Showing respect for the music of their parents' generation, the doo wop singers of the '50s often recorded updated versions of popular songs from previous decades. Sometimes those valiant attempts resulted in top-selling hits, as in the case of the Harry Warren-Al Dubin classic from 1934, "I Only Have Eyes For You," atmospherically remade in '59 by Chicago's fabulous Flamingos, or the movie tune we all know, "Over the Rainbow," the 1939 Harold Arlen-E.Y. Harburg Oscar winner from The Wizard of Oz taken far, far away from Judy Garland's Kansas barnyard by Bronx group The Demensions some 21 years later. Ballads like these are one thing; uptempo adaptations are less common. The most excessively spectacular example of a fast-and-furious remake of a beloved song came with a sense of danger: The Marcels' recording of "Blue Moon" was so wild it posed a threat to the sanity of songwriter Richard Rodgers!
Constructing the song that became "Blue Moon" was a challenge for Rodgers (who wrote the melody in 1933) and Lorenz Hart (who toiled over a few lyrical rewrites). The song debuted publicly as "The Bad in Every Man," sung by Shirley Ross in the 1934 film Manhattan Melodrama starring Clark Gable. It wasn't particularly well received, so Hart came up with a more romantic set of lyrics set to the same melody. The reworked result, "Blue Moon," was a number one hit on Decca for Glen Gray and the Casa Loma Orchestra in '35. Benny Goodman and Mozambique-born singer Al Bowlly also had hits with the song that year. Billy Eckstine and Mel Torme each did likewise in 1949. Elvis Presley's recording for Sun in '54 became a hit two years later. A calypso-style version by Cincinnati R&B group The Drivers, released on RCA Victor in '57, wasn't a hit but is worthy of mention. In 1961, the song surfaced again by a Pittsburgh-based quintet named after a hairstyle (popular in the '20s and '30s, the "marcel" consisted of rows of wavy curls...or curly waves, depending on your perspective). There were some who felt the Marcels went too far, modifying the music and tangling the lyrics into a semi-unrecognizable state. Yet it became the biggest "Blue Moon" of them all!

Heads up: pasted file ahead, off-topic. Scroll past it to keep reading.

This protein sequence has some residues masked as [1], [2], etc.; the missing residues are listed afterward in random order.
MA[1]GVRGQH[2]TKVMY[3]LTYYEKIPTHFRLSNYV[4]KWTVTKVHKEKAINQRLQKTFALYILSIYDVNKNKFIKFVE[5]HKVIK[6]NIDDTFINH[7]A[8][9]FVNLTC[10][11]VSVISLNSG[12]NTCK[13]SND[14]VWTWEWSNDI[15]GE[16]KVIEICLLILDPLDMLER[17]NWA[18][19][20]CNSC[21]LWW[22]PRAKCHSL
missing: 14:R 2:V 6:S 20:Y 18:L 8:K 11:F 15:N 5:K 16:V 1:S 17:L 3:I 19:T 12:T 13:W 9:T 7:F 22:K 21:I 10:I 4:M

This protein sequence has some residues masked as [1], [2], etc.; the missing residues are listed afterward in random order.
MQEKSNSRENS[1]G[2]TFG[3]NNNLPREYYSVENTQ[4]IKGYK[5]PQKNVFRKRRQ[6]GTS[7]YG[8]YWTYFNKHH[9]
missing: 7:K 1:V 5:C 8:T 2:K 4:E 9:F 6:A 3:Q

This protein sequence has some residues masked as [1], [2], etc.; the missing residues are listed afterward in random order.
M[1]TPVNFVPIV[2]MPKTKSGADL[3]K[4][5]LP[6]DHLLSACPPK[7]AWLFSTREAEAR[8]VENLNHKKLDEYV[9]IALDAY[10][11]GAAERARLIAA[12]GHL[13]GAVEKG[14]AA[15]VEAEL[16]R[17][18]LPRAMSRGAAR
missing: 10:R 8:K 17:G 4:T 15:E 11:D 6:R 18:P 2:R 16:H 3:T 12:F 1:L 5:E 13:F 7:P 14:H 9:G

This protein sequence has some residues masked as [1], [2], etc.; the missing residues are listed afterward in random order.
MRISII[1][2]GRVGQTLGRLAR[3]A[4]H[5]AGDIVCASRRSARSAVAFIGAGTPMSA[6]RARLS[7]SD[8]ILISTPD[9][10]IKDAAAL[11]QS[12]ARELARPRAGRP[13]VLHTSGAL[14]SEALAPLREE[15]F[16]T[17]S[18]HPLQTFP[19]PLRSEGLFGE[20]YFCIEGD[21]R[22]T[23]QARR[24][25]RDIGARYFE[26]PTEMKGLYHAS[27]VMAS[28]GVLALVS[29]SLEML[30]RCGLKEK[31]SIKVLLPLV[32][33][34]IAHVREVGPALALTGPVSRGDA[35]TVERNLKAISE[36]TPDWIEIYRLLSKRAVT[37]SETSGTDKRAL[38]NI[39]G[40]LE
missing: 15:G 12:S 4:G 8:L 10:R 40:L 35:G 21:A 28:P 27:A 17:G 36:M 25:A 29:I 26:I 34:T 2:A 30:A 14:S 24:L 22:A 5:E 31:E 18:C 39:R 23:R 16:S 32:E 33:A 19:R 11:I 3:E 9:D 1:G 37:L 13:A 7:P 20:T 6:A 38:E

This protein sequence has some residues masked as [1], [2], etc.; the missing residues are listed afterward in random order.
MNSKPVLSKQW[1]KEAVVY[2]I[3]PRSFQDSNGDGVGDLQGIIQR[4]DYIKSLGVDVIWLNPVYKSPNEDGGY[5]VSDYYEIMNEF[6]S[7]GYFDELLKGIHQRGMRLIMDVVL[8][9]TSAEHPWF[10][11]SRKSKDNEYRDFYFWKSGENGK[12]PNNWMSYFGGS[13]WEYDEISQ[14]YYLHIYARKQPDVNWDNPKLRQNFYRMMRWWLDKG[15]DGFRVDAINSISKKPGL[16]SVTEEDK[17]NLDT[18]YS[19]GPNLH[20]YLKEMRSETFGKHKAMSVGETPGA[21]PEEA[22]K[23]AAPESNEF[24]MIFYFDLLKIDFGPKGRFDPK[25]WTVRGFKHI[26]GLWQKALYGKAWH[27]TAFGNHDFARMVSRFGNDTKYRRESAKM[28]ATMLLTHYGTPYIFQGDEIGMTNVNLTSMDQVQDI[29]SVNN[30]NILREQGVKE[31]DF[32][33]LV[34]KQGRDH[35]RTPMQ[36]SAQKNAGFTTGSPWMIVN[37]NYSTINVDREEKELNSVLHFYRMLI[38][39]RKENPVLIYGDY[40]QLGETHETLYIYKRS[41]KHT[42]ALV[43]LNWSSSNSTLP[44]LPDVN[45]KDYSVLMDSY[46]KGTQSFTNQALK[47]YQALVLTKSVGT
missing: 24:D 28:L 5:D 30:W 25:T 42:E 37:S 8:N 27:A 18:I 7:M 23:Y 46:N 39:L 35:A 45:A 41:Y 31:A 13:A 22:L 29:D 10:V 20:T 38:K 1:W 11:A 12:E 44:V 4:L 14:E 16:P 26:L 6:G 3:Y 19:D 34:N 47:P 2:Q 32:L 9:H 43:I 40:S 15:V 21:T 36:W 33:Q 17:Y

Formed in 1959, the group was originally a racially-mixed act. The black members were guitarist and lead singer Cornelius Harp, tenor Ronald Mundy and bass Fred Johnson; the white members were baritone Richard Knauss and tenor Gene Bricker. Local entrepreneur Jules Kruspir became their manager and after a year of approaching various record companies, a demo tape found its way to Colpix in New York where producer Stu Phillips decided to give them a shot. The Rodgers-Hart tune came almost as an afterthought at the first recording session held in February 1961. With several minutes of studio time left, the guys launched into a "Blue Moon" the likes of which few could have previously envisioned, fashioning an intro by bassman Johnson similar to the opening bars of "Zoom Zoom Zoom," The Collegians' 1958 single on Winley: 'ba-ma-ma-ba-ba-ba-ba-ba-ba...ba-ba-ba-ba-ba-ba...fa-dang-a-dang-dang...fa-ding-a-dong-ding-blue moon-moon-moon-blue moon...'
Without bothering to ask permission, one of the company's promotion men gave a tape of the song to high-rated WINS deejay Murray the K, who played it on his show a dozen times or more in one evening. Demand was immediate; the record shot to number one in New York City by the beginning of March. Herb Lance and the Classics, an out-of-left-field teaming of a late-'40s R&B singer with a young doo wop quartet from Brooklyn, rushed out a rough-around-the-edges cover of "Blue Moon" (imitating the crazed intro, adding some 'clang-a-lang-lang' to the 'ba-ba-bas' and 'dang-a-dangs') and hit the national charts that first week in March, right behind the Marcels, though it ran out of steam as the Steel City group's version soared to number one within a few weeks. Any problem Richard Rodgers may have had with the shocking defilement of his once-beautiful ballad was certainly eased a bit when the first royalty check arrived (Lorenz Hart, on the other hand, had no objection, as he'd been dead since 1943). In the fall, an instrumental version by The Ventures hit the charts; all in all, "Blue Moon" was one of the most-played songs of 1961.